There’s a limit to how much development can happen in a game in a single year, and MLB The Show 22 is the perfect example of what hitting that wall can look like. This year’s entry into Sony San Diego’s annual baseball series plays and looks great like never before, but the limitations imposed by the strict release schedule are also more apparent than ever. A new cooperative mode is a welcome addition and an already solid stadium builder has been nicely expanded, but technical issues are also more persistent than in previous installments. MLB The Show 22 is still a really good baseball game — it’s just showing signs that it might be time to call a helper.
The lifelike recreation of major league broadcasts in MLB The Show 22 is just as impressive as last year. The way player-driven action is framed has a cinematic quality, with intros, outros, overlay graphics, and the extensive pool of stats that baseball fans have come to expect. The lovingly detailed recreations of real stadiums also look great in 4K. The lighting is particularly stunning; Real baseball games last several hours, and the in-game transition from sunset to a fully lit stadium against the night sky is wonderful. The afternoon sun’s shadows give way to 360-degree illumination as the sun goes down, and it’s easy to forget that what you’re seeing on the screen is still just ones and zeros on a hard drive.
MLB The Show 22 gameplay screenshots
This year, an all-new broadcast crew brings their voice to the series: Jon “Boog” Sciambi & Chris Singleton have replaced the Matt Vasgersian-led team as in-game announcers. The performances are generally convincing, and new voices are refreshing after many years with the same crew. However, the number of unique lines of dialogue is noticeably fewer than before, and lines are more repetitive than before. There were only so many times I could hear the same bad joke about the ball “just not wearing for the first time” before I wanted to mute the announcers entirely. It also introduces some confusing holes in dialogue, such as when Ken Griffey Jr., who appears with spoken lines in the Road to the Show campaign, is only referred to as “Number 24” when you play with him in games.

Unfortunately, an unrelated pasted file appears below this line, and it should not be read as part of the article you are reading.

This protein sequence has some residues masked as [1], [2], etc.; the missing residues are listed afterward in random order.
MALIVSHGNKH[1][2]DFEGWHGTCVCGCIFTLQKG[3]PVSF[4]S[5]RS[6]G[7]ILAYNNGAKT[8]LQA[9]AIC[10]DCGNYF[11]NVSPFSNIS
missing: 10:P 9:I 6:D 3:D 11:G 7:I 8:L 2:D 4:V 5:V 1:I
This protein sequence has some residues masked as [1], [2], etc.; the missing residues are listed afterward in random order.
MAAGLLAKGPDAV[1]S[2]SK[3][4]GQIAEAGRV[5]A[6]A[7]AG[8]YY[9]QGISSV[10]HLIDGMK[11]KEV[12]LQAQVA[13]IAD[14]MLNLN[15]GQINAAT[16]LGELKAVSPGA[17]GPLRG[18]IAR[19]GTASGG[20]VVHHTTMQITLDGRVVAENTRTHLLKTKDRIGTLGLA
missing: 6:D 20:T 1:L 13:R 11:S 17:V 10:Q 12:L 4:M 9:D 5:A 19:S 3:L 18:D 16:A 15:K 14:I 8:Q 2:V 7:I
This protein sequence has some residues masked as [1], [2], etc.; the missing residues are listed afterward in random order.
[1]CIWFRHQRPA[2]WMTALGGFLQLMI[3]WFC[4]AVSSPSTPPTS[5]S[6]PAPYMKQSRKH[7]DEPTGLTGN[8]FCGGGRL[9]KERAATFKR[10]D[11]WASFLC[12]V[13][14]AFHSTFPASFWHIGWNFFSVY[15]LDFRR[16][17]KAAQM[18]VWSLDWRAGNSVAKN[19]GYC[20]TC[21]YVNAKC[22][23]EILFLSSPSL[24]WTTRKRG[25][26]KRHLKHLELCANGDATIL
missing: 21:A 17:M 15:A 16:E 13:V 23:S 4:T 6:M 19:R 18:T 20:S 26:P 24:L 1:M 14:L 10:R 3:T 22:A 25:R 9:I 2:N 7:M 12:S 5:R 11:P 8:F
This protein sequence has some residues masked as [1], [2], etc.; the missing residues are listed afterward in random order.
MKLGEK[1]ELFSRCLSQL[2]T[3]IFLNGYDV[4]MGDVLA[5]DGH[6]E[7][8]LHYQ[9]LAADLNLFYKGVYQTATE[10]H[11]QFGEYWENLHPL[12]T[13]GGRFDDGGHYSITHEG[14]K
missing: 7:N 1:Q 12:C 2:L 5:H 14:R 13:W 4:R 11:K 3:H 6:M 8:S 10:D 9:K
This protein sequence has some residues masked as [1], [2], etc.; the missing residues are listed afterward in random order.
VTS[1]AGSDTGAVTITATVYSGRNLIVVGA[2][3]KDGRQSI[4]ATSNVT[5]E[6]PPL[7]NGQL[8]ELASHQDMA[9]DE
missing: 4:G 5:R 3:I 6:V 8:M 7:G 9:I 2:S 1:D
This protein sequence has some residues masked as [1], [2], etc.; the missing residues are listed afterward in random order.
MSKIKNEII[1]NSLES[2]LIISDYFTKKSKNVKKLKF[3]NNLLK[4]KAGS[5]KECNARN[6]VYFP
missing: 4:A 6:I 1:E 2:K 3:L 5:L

MLB The Show’s strength has traditionally been its versatility, and this is no different. Controls can be simple, with automatic base running, one-button pitches, and simple hitting—or complex, with multi-part thumbstick movements for pitching and precision hitting. The former is easier to execute, but the latter will yield better results if done well, stimulating and rewarding you for trying to expand your skills without shutting out those who want a more relaxed involvement.
Likewise, Franchise mode can be played in minute detail, with drafting into minor leagues, drafting, scouting and micromanaging budgets, or it can all be set to automatic while you focus on the gameplay itself. You have multiple options to correct historic mistakes that kept your favorite team from winning a championship and becoming an eternal powerhouse. It’s a design feat to be able to cater to users from casual to hardcore, but MLB The Show continues to set the standard for accommodating diverse tastes.